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Factors, including COVID-19, continue to affect increasing pallet prices

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Date posted: 26th March 2021

As we recently blogged, with the rise in the number of both home and business deliveries made during lockdown, there would almost certainly be an increase in timber prices – and that seems to be the case.

According to the European Federation of Wooden Pallet and Packaging Manufacturers (FEFPEB), further price increases are inevitable in the pallet industry. The federation expects a rise in costs for raw materials, including timber and steel, and current availability issues to add pressure to prices for the foreseeable.

Due to the uncertainty caused by coronavirus last year, there were reports that pallet and packaging companies across Europe witnessed a drop in business. However, thanks to the construction trade recovering, sales have intensified and there is more pressure on pallet timber, with some shortages already being reported.

A number of countries recorded high price rises during quarter four of 2020, a trend which has continued and, in some cases, accelerated across Europe into 2021.

Other factors that contribute to the increase in prices are the diversion of Scandinavian and German timber to satisfy the demand in American and Chinese markets, and a recent drop in Irish timber production. It has also been reported that, in America, pallet timber has doubled in price.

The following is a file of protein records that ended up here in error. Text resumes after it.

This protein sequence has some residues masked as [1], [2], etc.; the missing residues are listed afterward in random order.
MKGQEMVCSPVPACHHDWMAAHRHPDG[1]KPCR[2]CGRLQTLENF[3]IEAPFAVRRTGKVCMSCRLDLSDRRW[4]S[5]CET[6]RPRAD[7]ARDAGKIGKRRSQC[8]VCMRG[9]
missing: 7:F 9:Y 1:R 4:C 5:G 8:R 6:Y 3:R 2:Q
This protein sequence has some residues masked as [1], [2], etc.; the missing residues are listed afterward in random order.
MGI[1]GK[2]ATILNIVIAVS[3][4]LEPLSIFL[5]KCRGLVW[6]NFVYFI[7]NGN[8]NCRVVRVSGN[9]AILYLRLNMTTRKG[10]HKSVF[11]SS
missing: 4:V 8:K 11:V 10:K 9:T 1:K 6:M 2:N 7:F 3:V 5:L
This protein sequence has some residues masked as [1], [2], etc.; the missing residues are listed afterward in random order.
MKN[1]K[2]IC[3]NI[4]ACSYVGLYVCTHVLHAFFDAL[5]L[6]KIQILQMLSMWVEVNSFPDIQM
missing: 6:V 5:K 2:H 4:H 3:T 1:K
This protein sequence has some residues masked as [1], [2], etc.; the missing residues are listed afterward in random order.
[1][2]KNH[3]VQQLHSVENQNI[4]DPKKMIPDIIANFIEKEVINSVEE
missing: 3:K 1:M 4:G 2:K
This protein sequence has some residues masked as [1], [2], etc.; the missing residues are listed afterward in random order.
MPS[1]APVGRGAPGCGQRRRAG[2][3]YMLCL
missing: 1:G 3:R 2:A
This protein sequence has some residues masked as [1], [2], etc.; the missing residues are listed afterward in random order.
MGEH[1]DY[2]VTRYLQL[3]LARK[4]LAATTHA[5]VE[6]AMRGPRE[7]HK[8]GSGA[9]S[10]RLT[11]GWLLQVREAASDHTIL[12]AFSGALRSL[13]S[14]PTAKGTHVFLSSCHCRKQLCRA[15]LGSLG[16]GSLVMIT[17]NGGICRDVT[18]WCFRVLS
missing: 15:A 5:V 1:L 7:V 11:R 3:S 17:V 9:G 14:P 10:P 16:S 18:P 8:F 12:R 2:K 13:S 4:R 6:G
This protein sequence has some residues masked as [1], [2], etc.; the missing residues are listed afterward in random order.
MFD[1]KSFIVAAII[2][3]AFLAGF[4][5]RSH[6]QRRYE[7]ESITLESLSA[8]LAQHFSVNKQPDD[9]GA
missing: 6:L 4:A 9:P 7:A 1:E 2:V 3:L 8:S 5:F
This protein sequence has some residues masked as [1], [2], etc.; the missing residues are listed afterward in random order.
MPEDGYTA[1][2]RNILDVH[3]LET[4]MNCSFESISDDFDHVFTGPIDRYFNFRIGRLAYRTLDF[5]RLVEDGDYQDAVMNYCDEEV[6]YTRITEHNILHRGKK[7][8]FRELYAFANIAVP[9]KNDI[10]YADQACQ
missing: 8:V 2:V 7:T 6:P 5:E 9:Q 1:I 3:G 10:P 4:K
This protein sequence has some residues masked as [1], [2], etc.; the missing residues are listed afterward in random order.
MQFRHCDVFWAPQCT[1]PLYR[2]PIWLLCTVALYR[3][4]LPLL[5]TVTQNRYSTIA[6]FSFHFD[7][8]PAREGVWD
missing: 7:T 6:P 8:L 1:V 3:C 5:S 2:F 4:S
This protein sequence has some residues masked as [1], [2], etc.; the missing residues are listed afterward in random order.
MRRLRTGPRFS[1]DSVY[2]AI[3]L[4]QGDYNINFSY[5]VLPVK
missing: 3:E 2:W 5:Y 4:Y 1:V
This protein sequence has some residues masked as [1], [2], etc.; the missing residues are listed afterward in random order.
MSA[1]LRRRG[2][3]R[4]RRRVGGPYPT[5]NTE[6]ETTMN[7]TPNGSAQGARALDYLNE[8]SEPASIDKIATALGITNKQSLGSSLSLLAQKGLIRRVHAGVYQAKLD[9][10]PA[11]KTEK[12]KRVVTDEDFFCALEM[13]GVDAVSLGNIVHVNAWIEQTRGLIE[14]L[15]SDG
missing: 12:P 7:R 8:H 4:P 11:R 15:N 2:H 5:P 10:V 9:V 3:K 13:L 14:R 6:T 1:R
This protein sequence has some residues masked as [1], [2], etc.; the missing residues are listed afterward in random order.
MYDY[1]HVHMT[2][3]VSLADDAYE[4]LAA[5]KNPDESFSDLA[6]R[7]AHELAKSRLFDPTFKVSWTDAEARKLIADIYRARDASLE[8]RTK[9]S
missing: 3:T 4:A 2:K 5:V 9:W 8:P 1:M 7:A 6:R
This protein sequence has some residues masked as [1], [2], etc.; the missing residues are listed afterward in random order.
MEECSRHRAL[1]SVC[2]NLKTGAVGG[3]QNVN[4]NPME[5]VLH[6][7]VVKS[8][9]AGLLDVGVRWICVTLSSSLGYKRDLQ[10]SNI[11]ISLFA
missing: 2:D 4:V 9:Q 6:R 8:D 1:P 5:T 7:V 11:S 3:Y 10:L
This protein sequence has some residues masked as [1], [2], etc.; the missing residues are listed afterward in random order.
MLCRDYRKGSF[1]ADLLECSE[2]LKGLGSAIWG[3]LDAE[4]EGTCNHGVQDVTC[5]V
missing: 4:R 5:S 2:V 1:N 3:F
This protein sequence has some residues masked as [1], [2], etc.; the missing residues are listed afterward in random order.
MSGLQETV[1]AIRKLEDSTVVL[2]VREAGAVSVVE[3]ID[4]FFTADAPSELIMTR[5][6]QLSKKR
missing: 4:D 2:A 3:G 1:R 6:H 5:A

Thomas Hudson, the commercial director of RPS, said: “There are factors outside of business’ control that impact pallet costs and it is the users of these pallets who are left with the bill.

“With this in mind, reuse of recycled pallets is a great way to keep costs low, however it is worth noting that as new pallet prices increase, so will supply and demand for reconditioned pallets. In turn, the price of reconditioned pallets could rise too as security of supply becomes a factor. Fundamentally, it is still more cost-effective than new packaging but there could be increases across the board.”

FEFPEB highlighted the developing situation in Autumn last year, stating that the increased administrative burden, and the delays and costs linked with Brexit have further impacted the trade. So far this year, there has been a surge in demand for pallets conforming with international heat treatment, following the UK & EU ISPM-15 legislative requirements introduced in January 2021.

Thomas continued: “With a potential increase in demand for reconditioned pallets, businesses may be looking for alternative supply and one that’s more cost-effective compared to buying new. For RPS and others in the industry, this could mean a growth in sales of reconditioned pallets.”

Has your business experienced an increase in pallet prices recently? Let us know by tweeting us @RPS_Limited or head to our LinkedIn company page.

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